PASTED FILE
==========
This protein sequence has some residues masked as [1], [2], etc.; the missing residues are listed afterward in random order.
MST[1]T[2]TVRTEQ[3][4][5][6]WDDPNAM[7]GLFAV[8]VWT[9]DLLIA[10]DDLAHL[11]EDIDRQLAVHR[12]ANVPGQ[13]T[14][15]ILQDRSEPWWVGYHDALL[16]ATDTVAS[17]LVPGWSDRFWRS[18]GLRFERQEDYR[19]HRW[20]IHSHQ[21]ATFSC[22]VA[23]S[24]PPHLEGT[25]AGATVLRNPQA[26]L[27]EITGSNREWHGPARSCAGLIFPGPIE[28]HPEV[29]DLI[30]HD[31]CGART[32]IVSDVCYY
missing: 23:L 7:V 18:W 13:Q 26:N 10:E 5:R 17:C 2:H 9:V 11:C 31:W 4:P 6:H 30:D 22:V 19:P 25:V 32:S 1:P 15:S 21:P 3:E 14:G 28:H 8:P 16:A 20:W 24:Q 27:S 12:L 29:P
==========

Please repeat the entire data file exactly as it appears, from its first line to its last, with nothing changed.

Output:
This protein sequence has some residues masked as [1], [2], etc.; the missing residues are listed afterward in random order.
MST[1]T[2]TVRTEQ[3][4][5][6]WDDPNAM[7]GLFAV[8]VWT[9]DLLIA[10]DDLAHL[11]EDIDRQLAVHR[12]ANVPGQ[13]T[14][15]ILQDRSEPWWVGYHDALL[16]ATDTVAS[17]LVPGWSDRFWRS[18]GLRFERQEDYR[19]HRW[20]IHSHQ[21]ATFSC[22]VA[23]S[24]PPHLEGT[25]AGATVLRNPQA[26]L[27]EITGSNREWHGPARSCAGLIFPGPIE[28]HPEV[29]DLI[30]HD[31]CGART[32]IVSDVCYY
missing: 23:L 7:V 18:W 13:Q 26:N 10:E 5:R 17:C 2:H 9:V 11:C 31:W 4:P 6:H 30:D 22:V 19:P 25:V 32:S 1:P 15:S 21:P 3:E 14:G 28:H 8:P 16:A 20:W 24:Q 27:S 12:L 29:P